fragment argOnOptional on Dog {
  isHousetrained(atOtherHomes: true) @include(if: true)
}

the following is invalid since command is not defined on DogCommand.

Counter Example № 118fragment invalidArgName on Dog {
  doesKnowCommand(command: CLEAN_UP_HOUSE)
}

and this is also invalid as unless is not defined on @include.

Counter Example № 119fragment invalidArgName on Dog {
  isHousetrained(atOtherHomes: true) @include(unless: false)
}

In order to explore more complicated argument examples, let’s add the following to our type system:

Example № 120type Arguments {
  multipleReqs(x: Int!, y: Int!): Int!
  booleanArgField(booleanArg: Boolean): Boolean
  floatArgField(floatArg: Float): Float
  intArgField(intArg: Int): Int
  nonNullBooleanArgField(nonNullBooleanArg: Boolean!): Boolean!
  booleanListArgField(booleanListArg: [Boolean]!): [Boolean]
  optionalNonNullBooleanArgField(optionalBooleanArg: Boolean! = false): Boolean!
}

extend type Query {
  arguments: Arguments
}

Order does not matter in arguments. Therefore both the following example are valid.

Example № 121fragment multipleArgs on Arguments {
  multipleReqs(x: 1, y: 2)
}

fragment multipleArgsReverseOrder on Arguments {
  multipleReqs(y: 2, x: 1)
}

5.4.2Argument Uniqueness

Fields and directives treat arguments as a mapping of argument name to value. More than one argument with the same name in an argument set is ambiguous and invalid.

Formal Specification

  • For each argument in the Document.
  • Let argumentName be the Name of argument.
  • Let arguments be all Arguments named argumentName in the Argument Set which contains argument.
  • arguments must be the set containing only argument.
5.4.2.1Required Arguments
  • For each Field or Directive in the document.
  • Let arguments be the arguments provided by the Field or Directive.
  • Let argumentDefinitions be the set of argument definitions of that Field or Directive.
  • For each argumentDefinition in argumentDefinitions:
    • Let type be the expected type of argumentDefinition.
    • Let defaultValue be the default value of argumentDefinition.
    • If type is Non‐Null and defaultValue does not exist:
      • Let argumentName be the name of argumentDefinition.
      • Let argument be the argument in arguments named argumentName
      • argument must exist.
      • Let value be the value of argument.
      • value must not be the null literal.

Explanatory Text

Arguments can be required. An argument is required if the argument type is non‐null and does not have a default value. Otherwise, the argument is optional.

For example the following are valid:

Example № 122fragment goodBooleanArg on Arguments {
  booleanArgField(booleanArg: true)
}

fragment goodNonNullArg on Arguments {
  nonNullBooleanArgField(nonNullBooleanArg: true)
}

The argument can be omitted from a field with a nullable argument.

Therefore the following query is valid:

Example № 123fragment goodBooleanArgDefault on Arguments {
  booleanArgField
}

but this is not valid on a required argument.

Counter Example № 124fragment missingRequiredArg on Arguments {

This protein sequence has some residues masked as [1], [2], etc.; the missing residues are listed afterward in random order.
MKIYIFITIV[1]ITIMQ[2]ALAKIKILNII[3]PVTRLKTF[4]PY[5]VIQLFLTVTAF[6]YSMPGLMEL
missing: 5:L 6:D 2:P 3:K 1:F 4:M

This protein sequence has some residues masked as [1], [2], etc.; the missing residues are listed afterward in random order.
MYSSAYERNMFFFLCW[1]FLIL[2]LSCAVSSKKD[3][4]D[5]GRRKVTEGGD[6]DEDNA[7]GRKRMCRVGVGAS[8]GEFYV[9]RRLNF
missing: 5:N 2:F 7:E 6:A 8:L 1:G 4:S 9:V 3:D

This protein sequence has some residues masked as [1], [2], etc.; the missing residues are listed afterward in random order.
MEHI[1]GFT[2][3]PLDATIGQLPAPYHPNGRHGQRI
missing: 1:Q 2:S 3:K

nonNullBooleanArgField
}

Providing the explicit value null is also not valid since required arguments always have a non‐null type.

Counter Example № 125fragment missingRequiredArg on Arguments {
  nonNullBooleanArgField(nonNullBooleanArg: null)
}

5.5Fragments

5.5.1Fragment Declarations

5.5.1.1Fragment Name Uniqueness

Formal Specification

  • For each fragment definition fragment in the document
  • Let fragmentName be the name of fragment.
  • Let fragments be all fragment definitions in the document named fragmentName.
  • fragments must be a set of one.

Explanatory Text

Fragment definitions are referenced in fragment spreads by name. To avoid ambiguity, each fragment’s name must be unique within a document.

Inline fragments are not considered fragment definitions, and are unaffected by this validation rule.

For example the following document is valid:

Example № 126{
  dog {
    ...fragmentOne
    ...fragmentTwo
  }
}

fragment fragmentOne on Dog {
  name
}

fragment fragmentTwo on Dog {
  owner {
    name
  }
}

While this document is invalid:

Counter Example № 127{
  dog {
    ...fragmentOne
  }
}

fragment fragmentOne on Dog {
  name
}

fragment fragmentOne on Dog {
  owner {
    name
  }
}
5.5.1.2Fragment Spread Type Existence

Formal Specification

  • For each named spread namedSpread in the document
  • Let fragment be the target of namedSpread
  • The target type of fragment must be defined in the schema

Explanatory Text

Fragments must be specified on types that exist in the schema. This applies for both named and inline fragments. If they are not defined in the schema, the query does not validate.

For example the following fragments are valid:

Example № 128fragment correctType on Dog {
  name
}

fragment inlineFragment on Dog {
  ... on Dog {
    name
  }
}

fragment inlineFragment2 on Dog {
  ... @include(if: true) {
    name
  }
}

and the following do not validate:

Counter Example № 129fragment notOnExistingType on NotInSchema {
  name
}

fragment inlineNotExistingType on Dog {
  ... on NotInSchema {
    name
  }
}
5.5.1.3Fragments On Composite Types

Formal Specification

  • For each fragment defined in the document.
  • The target type of fragment must have kind UNION, INTERFACE, or OBJECT.

Explanatory Text

Fragments can only be declared on unions, interfaces, and objects. They are invalid on scalars. They can only be applied on non‐leaf fields. This rule applies to both inline and named fragments.

The following fragment declarations are valid:

Example № 130fragment fragOnObject on Dog {
  name
}

fragment fragOnInterface on Pet {
  name
}